Performance Analysis of Ormia Ochracea's Coupled Ears


To perpetuate its species, the female Ormia ochracea, a parasitoid fly (Fig. 1), must find a male field cricket using the cricket's mating call. The Ormia has a remarkable ability to locate these crickets very accurately using binaural (two-ear) cues (interaural differences in intensity and arrival time from an incident acoustic wave). This is unexpected as the distance between the ears of the fly (about 1.2 mm) is much smaller than the wavelength of the cricket's sound call. Hence, the resulting cues are extremely weak to be detectable by the central nervous system of the fly. Experimental research in [1] explains that this ability arises from the mechanical coupling between the Ormia's ears (Fig. 2(a)), modeled as a system consisting of spring and dashpots (Fig. 2(b)). The Ormia's ears are located behind the head and under the neck (Fig. 2(a)).


Fig. 1: Left: A picture of the Ormia Ochracea (source), Right: Parasitoid fly Ormia ochracea and its Cricket host (source).

A female O. ochracea on a spherical treadmill (click here if you cannot see the movie). (Source)
To evaluate the accuracy of its direction finding abilities, a female O. ochracea was tethered on a
spherical treadmill, attached to a moveable speaker. The speaker simulated cricket chirps. The
experimental error in the female O. ochracea's direction finding was measured as 2 degrees.

Our Research
  • We analyzed the localization accuracy of the O. ochracea's coupled ear system using a statistical approach.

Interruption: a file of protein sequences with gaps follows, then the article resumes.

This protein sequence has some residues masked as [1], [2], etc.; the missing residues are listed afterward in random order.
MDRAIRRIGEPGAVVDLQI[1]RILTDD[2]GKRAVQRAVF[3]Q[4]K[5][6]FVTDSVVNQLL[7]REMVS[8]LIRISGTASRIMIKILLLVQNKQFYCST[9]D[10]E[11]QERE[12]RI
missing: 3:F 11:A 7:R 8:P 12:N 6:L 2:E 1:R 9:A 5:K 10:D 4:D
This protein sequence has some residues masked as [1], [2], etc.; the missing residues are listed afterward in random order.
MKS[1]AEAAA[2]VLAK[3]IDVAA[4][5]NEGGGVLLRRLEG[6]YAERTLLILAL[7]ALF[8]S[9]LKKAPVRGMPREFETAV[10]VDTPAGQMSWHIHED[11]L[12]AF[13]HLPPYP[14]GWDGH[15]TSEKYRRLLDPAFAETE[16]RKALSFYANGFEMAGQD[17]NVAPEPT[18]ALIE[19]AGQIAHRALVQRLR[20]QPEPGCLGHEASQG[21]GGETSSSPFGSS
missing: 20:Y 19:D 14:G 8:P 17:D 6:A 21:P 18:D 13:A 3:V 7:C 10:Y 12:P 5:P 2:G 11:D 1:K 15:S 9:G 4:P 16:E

• We first transformed the mechanical model of the coupled ears to impulse and frequency responses.
  • We illustrated that the coupling magnifies the time and amplitude differences between the received signals on two ears [2].
  • We then converted the mechanical model to a statistical one and analyzed the localization accuracy by computing the Cramer-Rao bound (CRB) (Fig. 3).
  • Using the bound results, we showed quantitatively that the coupling improves the accuracy of direction of arrival (DOA) estimation in the presence of interference and noise (Fig. 3).
  • For our research on Ormia inspired coupled beampattern design, click here.

Fig. 2: (a) Anatomy of the female Ormia ochracea's ear. Top: side view of the fly. Bottom: front view of the ear after the head was removed.
(b) Top: front view of the ear after the head was removed. Bottom: mechanical model[1].

Fig. 3: Square-root of Cramer-Rao bound on direction of arrival estimation vs. SNR. Here M refers
to the number of sources (crickets). The number of time samples is 2000, corresponding to 40 ms.

  1. R. N. Miles, D. Robert, and R. R. Hoy, "Mechanically coupled ears for directional hearing in the parasitoid fly Ormia ochracea," J. Acoust. Soc. Am., vol. 98, no. 6, pp. 3059-3070, 1995.
  2. M. Akcakaya and A. Nehorai, "Performance analysis of the Ormia Ochracea's coupled ears," The Journal of the Acoustical Society of America, Vol. 124, pp. 2100-2105, Oct. 2008.